Are the kids in a lot of activities? Maybe you can scale back. You’ve joined a gym–can you make sure you go to two classes a week there or something? And you say you’ve started studying yourself, but is this something that you enjoy that gives you something to think about other than the kids, or is it an added stress to your life? If it’s added stress, put that on hold for a while. You can only do so much.

And can you join a women’s Bible study or a small group so that you get some adult conversation? Maybe find a group during the day that also offers childcare, even if it’s at a different church from yours? How about connecting with a friend once a week? You need an outlet, and that means taking some things off of your plate that drain you and putting some things on your plate that feed you.

3. Have Some Down Time when He’s Home

You all need it! Try to get the cleaning, etc. done during the week so you can just have fun. Try not to save up a ton of things you need him to get done. Just relax together, go out for walks together, play some games together, laugh together–Be together.

4. Put a Time Limit on Living Apart

Set some long term goals so that it’s obvious how long this will last. You’ve said you’ve put your house on the market–are you planning on living nearer to his school? That’s great, because then it’s a really short time frame that you’ll be apart.

One of the reasons military families are able to live through deployments is because they know how long it will be. They can make plans. They can realize, “I just have to get through eight more months and then we’ll be together again.”

When you don’t know how long the situation will last, it makes it so much worse.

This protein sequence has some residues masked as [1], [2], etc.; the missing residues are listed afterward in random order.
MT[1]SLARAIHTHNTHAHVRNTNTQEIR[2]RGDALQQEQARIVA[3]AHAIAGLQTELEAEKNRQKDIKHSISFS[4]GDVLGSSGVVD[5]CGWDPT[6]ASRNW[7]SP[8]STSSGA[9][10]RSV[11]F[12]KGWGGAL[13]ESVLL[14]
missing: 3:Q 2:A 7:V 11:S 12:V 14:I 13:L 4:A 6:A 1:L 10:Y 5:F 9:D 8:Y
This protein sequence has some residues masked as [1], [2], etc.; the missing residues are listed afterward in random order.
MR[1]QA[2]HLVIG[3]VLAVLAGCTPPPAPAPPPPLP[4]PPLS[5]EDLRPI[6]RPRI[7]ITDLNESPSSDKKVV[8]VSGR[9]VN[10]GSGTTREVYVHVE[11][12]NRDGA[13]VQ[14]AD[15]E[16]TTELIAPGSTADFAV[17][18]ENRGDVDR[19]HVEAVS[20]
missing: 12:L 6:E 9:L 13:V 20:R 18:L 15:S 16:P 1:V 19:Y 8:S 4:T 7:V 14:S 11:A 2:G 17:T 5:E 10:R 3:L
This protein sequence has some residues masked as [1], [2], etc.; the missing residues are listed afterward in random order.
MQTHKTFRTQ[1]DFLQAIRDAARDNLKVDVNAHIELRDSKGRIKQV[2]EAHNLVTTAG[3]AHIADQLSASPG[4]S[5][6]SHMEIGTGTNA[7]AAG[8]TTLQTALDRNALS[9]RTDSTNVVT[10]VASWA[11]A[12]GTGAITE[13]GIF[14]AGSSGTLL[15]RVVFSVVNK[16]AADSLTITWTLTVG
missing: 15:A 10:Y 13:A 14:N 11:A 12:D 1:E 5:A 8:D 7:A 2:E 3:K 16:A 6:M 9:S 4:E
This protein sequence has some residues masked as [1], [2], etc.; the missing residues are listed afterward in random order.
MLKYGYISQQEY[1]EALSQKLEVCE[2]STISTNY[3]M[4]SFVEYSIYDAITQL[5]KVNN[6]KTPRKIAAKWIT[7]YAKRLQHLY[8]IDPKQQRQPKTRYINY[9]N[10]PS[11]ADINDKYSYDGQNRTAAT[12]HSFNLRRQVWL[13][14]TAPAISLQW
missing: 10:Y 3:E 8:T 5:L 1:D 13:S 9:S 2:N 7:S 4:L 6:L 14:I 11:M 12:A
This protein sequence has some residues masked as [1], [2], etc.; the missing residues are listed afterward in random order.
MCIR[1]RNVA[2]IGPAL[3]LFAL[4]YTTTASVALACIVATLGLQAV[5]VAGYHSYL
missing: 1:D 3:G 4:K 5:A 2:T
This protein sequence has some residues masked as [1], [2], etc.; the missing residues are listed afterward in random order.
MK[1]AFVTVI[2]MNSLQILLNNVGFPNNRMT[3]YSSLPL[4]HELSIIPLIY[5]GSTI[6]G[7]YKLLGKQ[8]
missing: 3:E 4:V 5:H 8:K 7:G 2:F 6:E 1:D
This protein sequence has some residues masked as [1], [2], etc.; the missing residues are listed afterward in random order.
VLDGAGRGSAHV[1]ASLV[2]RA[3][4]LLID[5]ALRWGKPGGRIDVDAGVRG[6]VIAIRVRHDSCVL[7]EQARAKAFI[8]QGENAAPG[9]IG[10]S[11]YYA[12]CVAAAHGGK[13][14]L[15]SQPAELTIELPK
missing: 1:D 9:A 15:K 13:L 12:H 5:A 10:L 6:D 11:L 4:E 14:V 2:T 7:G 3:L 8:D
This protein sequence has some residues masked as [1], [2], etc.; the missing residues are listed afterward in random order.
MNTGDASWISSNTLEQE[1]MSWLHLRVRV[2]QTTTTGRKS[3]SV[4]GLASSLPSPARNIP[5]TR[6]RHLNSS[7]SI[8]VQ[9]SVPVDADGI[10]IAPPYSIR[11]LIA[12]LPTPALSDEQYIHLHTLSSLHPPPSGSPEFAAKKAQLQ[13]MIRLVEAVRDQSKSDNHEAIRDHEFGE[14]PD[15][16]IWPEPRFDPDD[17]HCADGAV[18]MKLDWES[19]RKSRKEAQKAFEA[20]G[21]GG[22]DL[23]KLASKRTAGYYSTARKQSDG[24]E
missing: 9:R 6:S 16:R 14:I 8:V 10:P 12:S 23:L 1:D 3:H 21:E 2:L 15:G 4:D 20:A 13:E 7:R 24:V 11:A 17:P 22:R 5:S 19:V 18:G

I shared recently about a hard season in life my husband and I had because of his work. It was a good job, but it couldn’t continue indefinitely because we were growing apart.

So we made some changes.

5. Make Plans So That You Can Stop Living Apart

If you’re in a situation with work that you know is bad on your relationship and on your family, it really can’t continue forever. So sit down and figure out: how long do we have to live like this? What plans to do we have to get out of this situation? What do we have to do before we’re able to switch to a different lifestyle?

Maybe you need to pay off $x of debt. Maybe you need to finish this degree or this training program. Maybe you need to sell your house. Whatever it may be, let it be measurable and make a plan.

Because some situations just can’t continue indefinitely.

Here, for example, is another letter I received:

My husband and I have, because of extreme financial problems, been living in separate houses for almost a year. I am back at my parents’ with our three children, and he has been in various places, mostly in the area, but also in another country for three months.

During the first months we were able to keep on having sex, since twice a week my mother was gone for church meetings in the evenings and my father was working abroad. It was difficult, but manageable. Now the situation has changed, and we are never alone, and can’t do much of anything to make it happen. So we can’t have sex, ever. I think in the past two months we’ve had one encounter.